ok here's the thing (I didn't read the whole hting, but was struck by one issue- I may be wrong, as I said, I didn't read the hwole hting, and am not sure how the different elements were administered)-
He gave ingredients like 4-Hydroxy-2, 5-dmethyl-3(2H)-furanone (FEMA 3174, CoE 536) to rats- but the thing is that he gave them to the rats in their liquid form, not in a vaporized form, which can and does change the chemical makeup of certain elements.
We as Vaporers need to know whether these elements are safe AFTER being vaporized
Fed in a diet- not given through vaporization.A 2-year study in which rat were given a dose up to 400mg/kg bw from diet daily showed no evidence of carcinogenicity. Considering the fact that NOEL of 200mg/kg bw in rat is >2300 times the daily intake as a flavoring agent, the WHO Committee on Food Additives concludes that “the safety of this agent would not be a concern at the estimated current intake”1.
Thanks for posting htis- always good to have more info on what we're taking in
Interesting reading, though I was a little puzzled by the Carbon Monoxide section where it states
I was under the impression that no devices on the market used piezoelectric vapourizers, all using the cheaper heating coil atomizers insteadAs nicotine has a low vapor pressure, the piezoelectric ceramic element in the e-cigarette is needed to cause vaporization of the nicotine-propylene glycol solution.
pi·e·zo·e·lec·tric·i·ty (pī-ē'zō-ĭ-lěk-trĭs'ĭ-tē, -ē'lěk-, pē-ā'zō-) Pronunciation Key
n. The generation of electricity or of electric polarity in dielectric crystals subjected to mechanical stress, or the generation of stress in such crystals subjected to an applied voltage. source: piezoelectric definition | Dictionary.com
The vaporizer we use works very similarly to the heating element of a hair straightener. Electricity passes through a ceramic medium creating mechanical "wave energy." This "wave energy" passes through the filament causing it to vibrate rapidly and generate heat. This heat is then absorbed within and projected through the ceramic element and the wire wool surrounding it, thereby heating the contents of the wire wool and the liquid around it, causing vapor to be produced.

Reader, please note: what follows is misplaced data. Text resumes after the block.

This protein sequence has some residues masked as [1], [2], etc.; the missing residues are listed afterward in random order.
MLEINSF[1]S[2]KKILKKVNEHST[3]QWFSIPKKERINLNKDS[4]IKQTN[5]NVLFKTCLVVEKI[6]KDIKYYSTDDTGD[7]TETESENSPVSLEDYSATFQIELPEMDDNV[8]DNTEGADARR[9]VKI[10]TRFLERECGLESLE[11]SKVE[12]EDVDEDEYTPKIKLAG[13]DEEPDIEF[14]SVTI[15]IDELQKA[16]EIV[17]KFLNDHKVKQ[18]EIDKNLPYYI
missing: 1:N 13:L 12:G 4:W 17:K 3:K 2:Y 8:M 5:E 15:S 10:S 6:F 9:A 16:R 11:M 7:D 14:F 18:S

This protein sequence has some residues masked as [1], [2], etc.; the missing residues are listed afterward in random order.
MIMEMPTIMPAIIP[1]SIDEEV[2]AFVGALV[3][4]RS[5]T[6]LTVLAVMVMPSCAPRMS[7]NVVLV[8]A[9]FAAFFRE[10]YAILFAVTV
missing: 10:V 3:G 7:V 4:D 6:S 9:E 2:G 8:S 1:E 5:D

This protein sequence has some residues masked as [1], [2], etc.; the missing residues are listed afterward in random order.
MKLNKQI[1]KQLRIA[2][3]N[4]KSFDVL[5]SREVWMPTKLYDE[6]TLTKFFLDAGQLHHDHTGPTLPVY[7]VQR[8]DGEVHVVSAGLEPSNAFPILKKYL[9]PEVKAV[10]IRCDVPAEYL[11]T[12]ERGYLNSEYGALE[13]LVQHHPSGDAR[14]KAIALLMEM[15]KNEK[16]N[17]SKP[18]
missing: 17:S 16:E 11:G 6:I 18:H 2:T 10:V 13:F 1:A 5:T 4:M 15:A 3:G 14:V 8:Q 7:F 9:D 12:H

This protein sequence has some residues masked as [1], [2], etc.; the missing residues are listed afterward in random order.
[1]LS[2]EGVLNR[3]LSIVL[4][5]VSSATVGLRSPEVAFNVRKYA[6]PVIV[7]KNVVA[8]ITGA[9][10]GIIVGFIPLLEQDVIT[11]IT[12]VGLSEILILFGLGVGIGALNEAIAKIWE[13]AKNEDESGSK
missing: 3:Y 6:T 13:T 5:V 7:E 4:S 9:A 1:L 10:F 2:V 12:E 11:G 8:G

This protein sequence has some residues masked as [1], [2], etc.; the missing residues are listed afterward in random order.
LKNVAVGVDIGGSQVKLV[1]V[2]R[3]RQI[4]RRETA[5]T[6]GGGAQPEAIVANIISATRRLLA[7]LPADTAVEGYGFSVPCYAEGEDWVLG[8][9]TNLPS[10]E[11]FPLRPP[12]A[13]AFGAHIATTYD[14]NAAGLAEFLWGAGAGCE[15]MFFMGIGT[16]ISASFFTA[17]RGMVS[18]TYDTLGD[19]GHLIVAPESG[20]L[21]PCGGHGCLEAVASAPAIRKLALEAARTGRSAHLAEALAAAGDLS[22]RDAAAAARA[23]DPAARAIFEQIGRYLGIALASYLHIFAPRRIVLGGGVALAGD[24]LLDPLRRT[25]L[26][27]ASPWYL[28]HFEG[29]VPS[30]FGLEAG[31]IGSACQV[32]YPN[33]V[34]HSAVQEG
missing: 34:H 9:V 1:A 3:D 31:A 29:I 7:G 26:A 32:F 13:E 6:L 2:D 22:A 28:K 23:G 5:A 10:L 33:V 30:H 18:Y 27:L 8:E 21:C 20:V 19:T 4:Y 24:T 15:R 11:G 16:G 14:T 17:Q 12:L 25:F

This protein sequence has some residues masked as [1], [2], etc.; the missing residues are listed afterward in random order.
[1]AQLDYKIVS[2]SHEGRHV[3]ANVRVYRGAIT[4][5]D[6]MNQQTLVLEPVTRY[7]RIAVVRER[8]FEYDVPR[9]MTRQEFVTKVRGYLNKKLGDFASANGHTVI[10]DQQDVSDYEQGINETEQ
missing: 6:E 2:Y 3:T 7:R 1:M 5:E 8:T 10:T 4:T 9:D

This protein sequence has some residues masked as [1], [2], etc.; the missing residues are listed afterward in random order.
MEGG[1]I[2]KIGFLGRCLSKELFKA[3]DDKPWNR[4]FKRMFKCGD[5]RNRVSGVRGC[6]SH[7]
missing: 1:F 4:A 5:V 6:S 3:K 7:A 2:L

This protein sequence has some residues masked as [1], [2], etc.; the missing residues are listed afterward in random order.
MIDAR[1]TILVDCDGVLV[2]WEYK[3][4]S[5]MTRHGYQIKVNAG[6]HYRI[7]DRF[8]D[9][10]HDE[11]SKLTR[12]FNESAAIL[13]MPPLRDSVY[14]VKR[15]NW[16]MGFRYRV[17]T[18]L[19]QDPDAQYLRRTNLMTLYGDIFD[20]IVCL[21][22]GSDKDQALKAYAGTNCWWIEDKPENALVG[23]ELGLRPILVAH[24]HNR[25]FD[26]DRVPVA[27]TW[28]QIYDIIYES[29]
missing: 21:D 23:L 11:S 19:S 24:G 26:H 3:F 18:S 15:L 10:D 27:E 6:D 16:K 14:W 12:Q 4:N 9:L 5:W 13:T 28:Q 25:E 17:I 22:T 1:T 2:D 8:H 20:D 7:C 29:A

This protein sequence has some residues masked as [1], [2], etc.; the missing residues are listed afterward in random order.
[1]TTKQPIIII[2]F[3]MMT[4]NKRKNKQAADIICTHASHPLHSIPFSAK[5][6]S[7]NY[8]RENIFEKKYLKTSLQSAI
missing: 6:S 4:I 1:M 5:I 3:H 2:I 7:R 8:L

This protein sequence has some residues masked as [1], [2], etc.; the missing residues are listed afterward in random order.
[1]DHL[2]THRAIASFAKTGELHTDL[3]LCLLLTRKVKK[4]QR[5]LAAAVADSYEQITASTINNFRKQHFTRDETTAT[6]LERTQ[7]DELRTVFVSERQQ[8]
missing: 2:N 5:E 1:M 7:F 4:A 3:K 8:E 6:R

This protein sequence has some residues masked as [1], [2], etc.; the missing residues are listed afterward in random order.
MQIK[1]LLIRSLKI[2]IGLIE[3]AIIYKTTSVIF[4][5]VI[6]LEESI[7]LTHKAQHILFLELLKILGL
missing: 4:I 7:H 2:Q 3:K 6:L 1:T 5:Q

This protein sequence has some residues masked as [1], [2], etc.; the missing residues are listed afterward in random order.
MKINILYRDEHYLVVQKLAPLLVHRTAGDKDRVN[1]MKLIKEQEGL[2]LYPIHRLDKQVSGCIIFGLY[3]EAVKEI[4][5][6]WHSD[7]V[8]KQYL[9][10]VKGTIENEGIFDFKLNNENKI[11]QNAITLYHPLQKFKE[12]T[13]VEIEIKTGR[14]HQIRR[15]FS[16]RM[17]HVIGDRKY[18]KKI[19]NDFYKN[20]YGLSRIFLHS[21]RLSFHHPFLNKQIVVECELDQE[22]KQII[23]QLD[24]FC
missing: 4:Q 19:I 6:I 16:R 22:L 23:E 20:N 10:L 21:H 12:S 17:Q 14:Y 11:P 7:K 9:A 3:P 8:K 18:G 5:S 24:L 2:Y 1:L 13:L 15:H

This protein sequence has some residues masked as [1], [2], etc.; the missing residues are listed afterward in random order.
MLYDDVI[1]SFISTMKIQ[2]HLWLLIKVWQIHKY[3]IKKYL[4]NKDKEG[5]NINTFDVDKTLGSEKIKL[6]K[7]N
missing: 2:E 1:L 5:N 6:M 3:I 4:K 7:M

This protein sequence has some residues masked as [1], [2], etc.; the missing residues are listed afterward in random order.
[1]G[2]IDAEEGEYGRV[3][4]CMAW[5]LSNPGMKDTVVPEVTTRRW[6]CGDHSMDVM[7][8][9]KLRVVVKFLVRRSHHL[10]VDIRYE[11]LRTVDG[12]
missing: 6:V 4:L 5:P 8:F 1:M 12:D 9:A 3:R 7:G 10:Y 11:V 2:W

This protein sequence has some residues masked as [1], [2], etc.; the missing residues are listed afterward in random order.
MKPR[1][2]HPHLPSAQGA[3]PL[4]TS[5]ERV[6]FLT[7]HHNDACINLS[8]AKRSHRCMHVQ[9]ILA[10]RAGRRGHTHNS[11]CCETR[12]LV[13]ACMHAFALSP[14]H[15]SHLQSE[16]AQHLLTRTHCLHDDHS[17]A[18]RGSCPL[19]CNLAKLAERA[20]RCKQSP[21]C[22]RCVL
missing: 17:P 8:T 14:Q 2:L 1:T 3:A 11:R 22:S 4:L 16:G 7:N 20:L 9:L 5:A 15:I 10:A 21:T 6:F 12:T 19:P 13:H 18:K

It sounds complex, but in essence it's pretty simple and comes out to be the atomizer that we know of. This method of heating is quite energy efficient and allows for a more accurate control of heat with minimized burning.
Naz, I dont even think he tested it in the rats himself. he was referring to a study in made 1989 but i think you have a point about it being in tested in vaporized form. i read the whole paper trying to find the part about the fiber in the carts but alas no such part. he does analyse every ingredient that is a part of the vapour so perhaps it didnt register but we all know that sometimes the fibers can melt/burn or what-ever they do, so im hyper-interested as to their contents.
Last edited by Mamba; 10-29-2008 at 09:01 PM.
yeah, perhaps you are right. but that wiki write up also mentions that in naturally occurs in some plants and other foods so it could present as a result of any one of the ingredients. that's one thing that always bothered me. what exactly is the fiber made from?
E-smoking can't get any more justified as an alternative to tobacco cigarettes than this. It's all there, even the studies cited in the germ-killing vapor thread. This report says what Naz has long wanted to say: Not only is e-smoking (a Ruyan product) safer than smoking a tobacco cigarette, but it is SAFE period! I'm sure this report was completed in time for the mid-November WHO conference on e-smoking. Ruyan will likely be the only company with any kind of serious clinical information to consider. Here's hoping ...